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Disillusionment in Frankenstei

            Prometheus" desire to create man is fueled by the hatred he feels toward the other gods. In Greek mythology, Prometheus is a Titan who favors man over the gods because the gods banish his family. The Olympians feel that man should sacrifice animals to the gods to show respect. Zeus is set to make the decision of which parts of the animals are to go to the humans. Prometheus makes two piles: one of bones covered in animal fat and the other of edible meat covered with ugly animal hide. As expected, Zeus picks the better-looking pile; the bones covered with animal fat. Getting angry because he feels Prometheus dupes him he deprives man of fire. Prometheus then steals the fire from the gods so that man will not go without. In Mary Shelley's novel Frankenstein, Victor Frankenstein creates a character like Prometheus does, and seeks revenge like Zeus. Victor Frankenstein creates a creature to fulfill his desires, but when things go amiss, Victor searches for revenge. Frankenstein is a novel that dramatizes the effects of disillusionment on a modern day Prometheus. .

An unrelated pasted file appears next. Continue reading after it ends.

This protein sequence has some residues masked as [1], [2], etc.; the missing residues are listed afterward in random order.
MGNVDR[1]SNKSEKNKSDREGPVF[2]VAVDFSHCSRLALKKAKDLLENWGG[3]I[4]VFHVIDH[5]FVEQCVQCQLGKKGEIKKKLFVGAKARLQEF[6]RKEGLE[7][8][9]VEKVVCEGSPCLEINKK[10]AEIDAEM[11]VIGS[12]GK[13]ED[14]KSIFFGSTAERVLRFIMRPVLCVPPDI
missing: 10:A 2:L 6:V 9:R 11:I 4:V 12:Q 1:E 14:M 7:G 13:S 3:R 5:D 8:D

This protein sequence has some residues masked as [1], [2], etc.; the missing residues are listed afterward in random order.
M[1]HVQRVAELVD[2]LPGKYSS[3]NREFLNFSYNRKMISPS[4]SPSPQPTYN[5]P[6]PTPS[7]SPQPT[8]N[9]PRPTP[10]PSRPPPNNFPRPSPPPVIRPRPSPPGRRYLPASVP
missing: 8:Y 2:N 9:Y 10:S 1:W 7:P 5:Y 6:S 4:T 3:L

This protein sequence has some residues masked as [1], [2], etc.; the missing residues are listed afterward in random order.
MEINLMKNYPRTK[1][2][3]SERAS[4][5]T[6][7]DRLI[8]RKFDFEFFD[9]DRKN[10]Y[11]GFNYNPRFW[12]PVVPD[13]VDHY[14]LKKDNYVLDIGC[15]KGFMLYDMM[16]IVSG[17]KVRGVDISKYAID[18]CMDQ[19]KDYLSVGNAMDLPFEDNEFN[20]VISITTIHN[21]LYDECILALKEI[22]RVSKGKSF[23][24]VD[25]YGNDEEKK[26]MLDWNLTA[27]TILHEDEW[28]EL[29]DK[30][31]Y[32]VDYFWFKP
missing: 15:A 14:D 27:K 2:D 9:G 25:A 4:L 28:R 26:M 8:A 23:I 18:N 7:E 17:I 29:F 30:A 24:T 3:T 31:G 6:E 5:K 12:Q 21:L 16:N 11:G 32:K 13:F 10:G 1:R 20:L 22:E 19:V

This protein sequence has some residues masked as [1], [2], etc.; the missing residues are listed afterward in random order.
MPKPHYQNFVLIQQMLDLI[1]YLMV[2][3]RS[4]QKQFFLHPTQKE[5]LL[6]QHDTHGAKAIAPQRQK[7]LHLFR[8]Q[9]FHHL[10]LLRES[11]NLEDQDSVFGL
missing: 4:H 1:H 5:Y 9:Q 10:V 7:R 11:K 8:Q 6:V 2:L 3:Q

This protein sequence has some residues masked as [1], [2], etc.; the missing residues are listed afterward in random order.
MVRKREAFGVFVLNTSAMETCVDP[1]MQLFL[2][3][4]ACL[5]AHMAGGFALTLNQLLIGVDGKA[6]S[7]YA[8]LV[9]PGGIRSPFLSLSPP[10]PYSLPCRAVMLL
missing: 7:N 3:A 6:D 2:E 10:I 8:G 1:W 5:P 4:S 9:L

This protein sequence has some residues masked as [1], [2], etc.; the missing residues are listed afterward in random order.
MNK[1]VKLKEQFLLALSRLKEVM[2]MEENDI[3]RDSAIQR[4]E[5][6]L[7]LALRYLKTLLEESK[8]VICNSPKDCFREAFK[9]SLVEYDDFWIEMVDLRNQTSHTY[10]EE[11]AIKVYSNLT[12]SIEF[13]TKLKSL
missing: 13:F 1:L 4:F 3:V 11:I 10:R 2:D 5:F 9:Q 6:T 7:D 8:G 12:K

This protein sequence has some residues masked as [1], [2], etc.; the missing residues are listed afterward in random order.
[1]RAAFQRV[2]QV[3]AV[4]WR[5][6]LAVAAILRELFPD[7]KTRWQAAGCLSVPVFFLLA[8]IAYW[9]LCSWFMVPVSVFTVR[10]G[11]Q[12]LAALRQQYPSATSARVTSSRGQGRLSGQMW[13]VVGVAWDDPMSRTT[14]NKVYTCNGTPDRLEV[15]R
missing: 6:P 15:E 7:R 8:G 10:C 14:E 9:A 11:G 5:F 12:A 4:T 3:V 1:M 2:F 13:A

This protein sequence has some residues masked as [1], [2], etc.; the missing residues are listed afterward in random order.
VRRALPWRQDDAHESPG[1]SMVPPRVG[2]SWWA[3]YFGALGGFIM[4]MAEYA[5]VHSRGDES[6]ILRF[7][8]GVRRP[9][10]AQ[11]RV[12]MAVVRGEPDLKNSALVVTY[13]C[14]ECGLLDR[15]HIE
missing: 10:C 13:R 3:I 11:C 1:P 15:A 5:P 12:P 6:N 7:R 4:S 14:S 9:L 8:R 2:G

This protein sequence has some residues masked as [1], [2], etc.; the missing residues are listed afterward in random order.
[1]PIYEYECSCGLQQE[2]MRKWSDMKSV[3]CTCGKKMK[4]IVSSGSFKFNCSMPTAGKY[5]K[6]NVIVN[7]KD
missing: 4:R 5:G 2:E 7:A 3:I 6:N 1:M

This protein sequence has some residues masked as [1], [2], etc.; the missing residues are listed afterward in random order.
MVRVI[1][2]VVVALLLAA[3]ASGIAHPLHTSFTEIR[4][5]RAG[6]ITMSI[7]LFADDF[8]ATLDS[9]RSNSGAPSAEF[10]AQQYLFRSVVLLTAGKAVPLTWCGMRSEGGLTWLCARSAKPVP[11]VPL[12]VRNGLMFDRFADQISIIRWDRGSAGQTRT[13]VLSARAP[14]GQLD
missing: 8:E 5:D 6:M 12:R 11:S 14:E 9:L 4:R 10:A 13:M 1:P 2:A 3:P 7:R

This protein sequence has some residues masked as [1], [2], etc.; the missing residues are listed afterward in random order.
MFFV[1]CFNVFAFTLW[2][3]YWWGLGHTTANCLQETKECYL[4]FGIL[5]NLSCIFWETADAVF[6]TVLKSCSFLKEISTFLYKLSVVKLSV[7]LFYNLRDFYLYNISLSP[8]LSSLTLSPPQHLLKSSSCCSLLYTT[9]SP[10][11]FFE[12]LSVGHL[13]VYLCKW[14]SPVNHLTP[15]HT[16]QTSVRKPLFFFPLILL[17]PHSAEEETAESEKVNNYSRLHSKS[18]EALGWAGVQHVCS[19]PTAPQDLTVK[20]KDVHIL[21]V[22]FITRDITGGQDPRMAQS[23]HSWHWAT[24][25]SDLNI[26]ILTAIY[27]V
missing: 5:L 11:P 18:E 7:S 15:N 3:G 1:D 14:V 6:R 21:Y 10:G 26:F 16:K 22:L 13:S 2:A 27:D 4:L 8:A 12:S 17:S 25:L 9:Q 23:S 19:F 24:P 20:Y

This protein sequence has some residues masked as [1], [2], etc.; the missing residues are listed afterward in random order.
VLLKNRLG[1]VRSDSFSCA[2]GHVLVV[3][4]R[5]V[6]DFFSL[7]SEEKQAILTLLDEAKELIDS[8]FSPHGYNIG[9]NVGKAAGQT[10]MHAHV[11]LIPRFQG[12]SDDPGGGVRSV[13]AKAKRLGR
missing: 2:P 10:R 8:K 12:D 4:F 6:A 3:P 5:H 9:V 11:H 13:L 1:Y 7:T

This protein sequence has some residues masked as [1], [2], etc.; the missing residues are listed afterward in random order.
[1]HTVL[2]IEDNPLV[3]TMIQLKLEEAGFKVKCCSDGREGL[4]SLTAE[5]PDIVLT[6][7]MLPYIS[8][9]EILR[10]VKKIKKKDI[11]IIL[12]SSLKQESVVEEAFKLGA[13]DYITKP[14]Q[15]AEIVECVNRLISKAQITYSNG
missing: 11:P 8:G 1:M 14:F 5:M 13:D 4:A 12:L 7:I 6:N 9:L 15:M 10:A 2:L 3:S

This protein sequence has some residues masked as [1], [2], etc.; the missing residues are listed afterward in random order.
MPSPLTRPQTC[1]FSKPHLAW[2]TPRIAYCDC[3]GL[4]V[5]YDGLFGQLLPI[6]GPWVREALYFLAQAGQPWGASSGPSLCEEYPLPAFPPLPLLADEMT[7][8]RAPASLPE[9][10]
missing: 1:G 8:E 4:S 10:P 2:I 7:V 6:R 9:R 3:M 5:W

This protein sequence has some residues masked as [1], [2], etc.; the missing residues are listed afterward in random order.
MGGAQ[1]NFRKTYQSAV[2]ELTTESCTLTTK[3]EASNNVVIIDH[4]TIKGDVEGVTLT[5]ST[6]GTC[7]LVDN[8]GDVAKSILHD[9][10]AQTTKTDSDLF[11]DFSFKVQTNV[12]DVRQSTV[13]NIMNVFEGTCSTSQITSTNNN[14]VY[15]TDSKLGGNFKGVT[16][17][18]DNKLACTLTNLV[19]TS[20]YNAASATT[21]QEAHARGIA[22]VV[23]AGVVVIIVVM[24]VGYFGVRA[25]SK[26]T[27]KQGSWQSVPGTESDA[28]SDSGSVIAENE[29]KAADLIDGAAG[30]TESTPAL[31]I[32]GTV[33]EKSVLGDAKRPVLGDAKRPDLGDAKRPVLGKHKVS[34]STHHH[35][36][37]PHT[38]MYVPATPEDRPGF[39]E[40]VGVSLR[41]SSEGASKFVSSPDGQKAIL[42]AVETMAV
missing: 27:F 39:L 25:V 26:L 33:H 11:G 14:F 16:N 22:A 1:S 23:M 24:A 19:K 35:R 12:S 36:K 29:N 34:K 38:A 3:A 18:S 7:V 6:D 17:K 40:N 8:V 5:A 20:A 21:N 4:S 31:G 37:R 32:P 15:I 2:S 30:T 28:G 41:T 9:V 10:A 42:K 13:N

Victor Frankenstein and the creature derive from different backgrounds, but they both encompass the thirst for knowledge. In the beginning of the novel, Victor discusses his background. Victor admits: "No human being could . . . [pass] a happier childhood than myself" (Shelley 37). Victor is a product of a happy family and a first-class education. By reading books, Victor realizes that "Natural philosophy is the genius that regulate [s] his fate" (38). Victor now knows that his future will be with science. This revelation escorts Victor to create his creature. Victor recalls: "The raising of ghosts or devils [is] a promise liberally accorded by my favourite authors, the fulfillment of which I most eagerly [seek]" (40). The books Victor read are the catalysts for him to possess "the secrets of heaven and earth that [he] desire [s] to learn" (37).

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